Something’s Fishy: Polar opposites

Polar bear mother and cub, Jones Sound, Nunavut (Photo by NCC)

Polar bear mother and cub, Jones Sound, Nunavut (Photo by NCC)

February 27, 2019 | by Raechel Wastesicoot

Polar bears are the largest bear species and land carnivore in the world. They are found in the Arctic, where they scour sea ice and coasts for their next meal. Two-thirds of the global population of polar bears is found in Canada. The world’s southernmost population occurs along the coast of James Bay in Ontario.

Then there’s Arctic cod. This slender fish, which is also known as polar cod, swims in waters below the sea ice, which is ruled by polar bears. It is one of the most common fish in the Arctic. This marine fish thrives in below-zero waters thanks to glycoproteins formed in its blood, which create an anti-freeze in their bodies that allows them to survive.

So what do these two species, both bearing the “polar” name, have in common? Without polar cod, polar bear populations would be in deep water.

Ringed seal pup (Photo by Curt McCamy/iNaturalist)

Ringed seal pup (Photo by Curt McCamy/iNaturalist)

While polar bears may occasionally feast on polar cod, they typically eat large marine mammals, especially ringed seals. When hunting on sea ice, they search for areas where seals may come up for air, such as cracking ice, ice edges and breathing holes. Although they prefer ringed seals, polar bears also eat other seal species and animal carcasses, including whales. A single polar bear can consume up to 46 kilograms of food in one meal.

For there to be food for polar bears, there needs to be food for their prey. Seals are the main predator of polar cod. Polar cod are also consumed by narwhal and seabirds. They are an essential part of the food web, and their habitat needs to be protected to ensure they are around for the sake of these species, including polar bear.

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Narwhals (Photo by Mario Cyr)

Narwhals (Photo by Mario Cyr)

The Committee on the Status of Endangered Wildlife in Canada last assessed polar bears in 2018 as a species of special concern. The species is listed as vulnerable on the International Union for Conservation of Nature’s Red List. Polar bears face many threats, including climate change, contaminant exposure, resource industry activities and conflict with humans. In the long term, climate change is the most serious of these threats. The effects of climate change have critically impacted the amount and thickness of sea ice, decreasing polar bears’ primary habitat.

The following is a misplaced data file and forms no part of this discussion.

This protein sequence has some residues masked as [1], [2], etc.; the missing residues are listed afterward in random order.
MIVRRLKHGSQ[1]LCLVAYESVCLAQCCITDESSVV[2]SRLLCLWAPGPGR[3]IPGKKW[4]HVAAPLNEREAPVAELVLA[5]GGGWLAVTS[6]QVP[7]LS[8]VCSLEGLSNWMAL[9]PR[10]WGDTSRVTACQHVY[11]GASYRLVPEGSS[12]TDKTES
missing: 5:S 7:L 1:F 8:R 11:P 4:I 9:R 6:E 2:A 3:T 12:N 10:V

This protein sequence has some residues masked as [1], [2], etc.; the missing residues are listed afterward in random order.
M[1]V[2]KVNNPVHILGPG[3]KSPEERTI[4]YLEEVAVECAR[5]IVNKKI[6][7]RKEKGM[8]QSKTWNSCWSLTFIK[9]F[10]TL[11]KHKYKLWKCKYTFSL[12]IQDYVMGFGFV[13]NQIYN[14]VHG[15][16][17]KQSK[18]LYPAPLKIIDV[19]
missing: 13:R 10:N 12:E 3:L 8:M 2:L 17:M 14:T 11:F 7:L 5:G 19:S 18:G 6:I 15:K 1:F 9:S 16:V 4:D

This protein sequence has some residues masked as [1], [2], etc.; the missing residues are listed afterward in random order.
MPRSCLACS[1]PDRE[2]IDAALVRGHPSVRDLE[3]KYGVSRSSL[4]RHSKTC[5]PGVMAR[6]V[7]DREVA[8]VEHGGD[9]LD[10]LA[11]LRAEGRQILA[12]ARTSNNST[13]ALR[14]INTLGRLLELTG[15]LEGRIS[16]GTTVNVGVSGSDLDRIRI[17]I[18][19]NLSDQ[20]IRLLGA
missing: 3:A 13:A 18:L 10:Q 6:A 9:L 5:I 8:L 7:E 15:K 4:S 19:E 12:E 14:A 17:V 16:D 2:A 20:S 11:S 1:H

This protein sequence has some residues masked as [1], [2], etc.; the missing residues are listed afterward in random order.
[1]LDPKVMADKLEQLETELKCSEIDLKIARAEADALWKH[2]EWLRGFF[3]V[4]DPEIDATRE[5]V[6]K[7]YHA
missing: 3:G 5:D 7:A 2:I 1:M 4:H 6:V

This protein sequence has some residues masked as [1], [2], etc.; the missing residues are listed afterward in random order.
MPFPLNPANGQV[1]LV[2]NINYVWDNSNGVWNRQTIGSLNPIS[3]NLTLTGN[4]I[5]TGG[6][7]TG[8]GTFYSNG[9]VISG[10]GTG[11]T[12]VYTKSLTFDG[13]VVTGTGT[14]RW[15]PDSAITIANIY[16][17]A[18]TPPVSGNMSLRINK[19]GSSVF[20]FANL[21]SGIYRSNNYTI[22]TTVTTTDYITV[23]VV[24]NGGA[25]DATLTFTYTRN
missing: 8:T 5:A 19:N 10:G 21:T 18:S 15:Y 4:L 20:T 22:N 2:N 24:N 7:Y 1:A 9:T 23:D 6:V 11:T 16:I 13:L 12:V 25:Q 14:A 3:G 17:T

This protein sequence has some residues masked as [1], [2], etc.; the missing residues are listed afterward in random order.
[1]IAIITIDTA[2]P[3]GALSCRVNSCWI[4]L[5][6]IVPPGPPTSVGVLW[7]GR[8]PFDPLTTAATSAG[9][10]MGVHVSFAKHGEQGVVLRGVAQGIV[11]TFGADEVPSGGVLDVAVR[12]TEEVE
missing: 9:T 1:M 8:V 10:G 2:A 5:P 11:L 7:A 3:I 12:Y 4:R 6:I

Both polar bears and polar cod rely on pack ice (a large mass of floating sea ice) for survival. Polar bears need pack ice to migrate and to travel on in search of food. Polar cod rely on pack ice for habitat during their first two years of life, serving as a hideout spot from predators. The breakup of winter pack ice directly correlates to the reproductive success of polar cod.

Habitat for both polar bear and polar cod is suffering as a result of climate change. The temperature of the Arctic region is increasing twice as fast as the rest of the planet. As a result, the ice that these species rely on is melting quicker than ever before.

A good news story for the polar cod is that on October 3, 2018, several nations came together to sign a moratorium on commercial fishing in the Arctic. This moratorium will be in place for the next 16 years, protecting fish populations now and into the future.

Pond Inlet, Lancaster Sound, NU © Parks Canada/Diane Blanchard

Pond Inlet, Lancaster Sound, NU © Parks Canada/Diane Blanchard

The Nature Conservancy of Canada (NCC) helped clear one of the final barriers in accelerating a mararine collaboration of global imporatnce in Nunavut’s Tallurutiup Imanga/Lancaster Sound.

How you can help

Polar bear and the Arctic are two of 25 species or landscapes that can be symbolically adopted through NCC’s Gifts of Canadian Nature gift-giving program.

Your gift, which contributes to critical conservation work across the country, will help care for habitat that polar bears and other species, including polar cod, rely on for their survival.

You will receive a tax receipt for your donation, and you will help protect our country’s natural areas and the species they sustain — for today, for tomorrow and for generations to come.

Symbolically adopt a polar bear or a piece of the Arctic today.

Raechel Bonomo (Photo by Chase Wastesicoot)

About the Author

Raechel Wastesicoot is the manager, internal communications and culture at the Nature Conservancy of Canada.

Read more about Raechel Wastesicoot.

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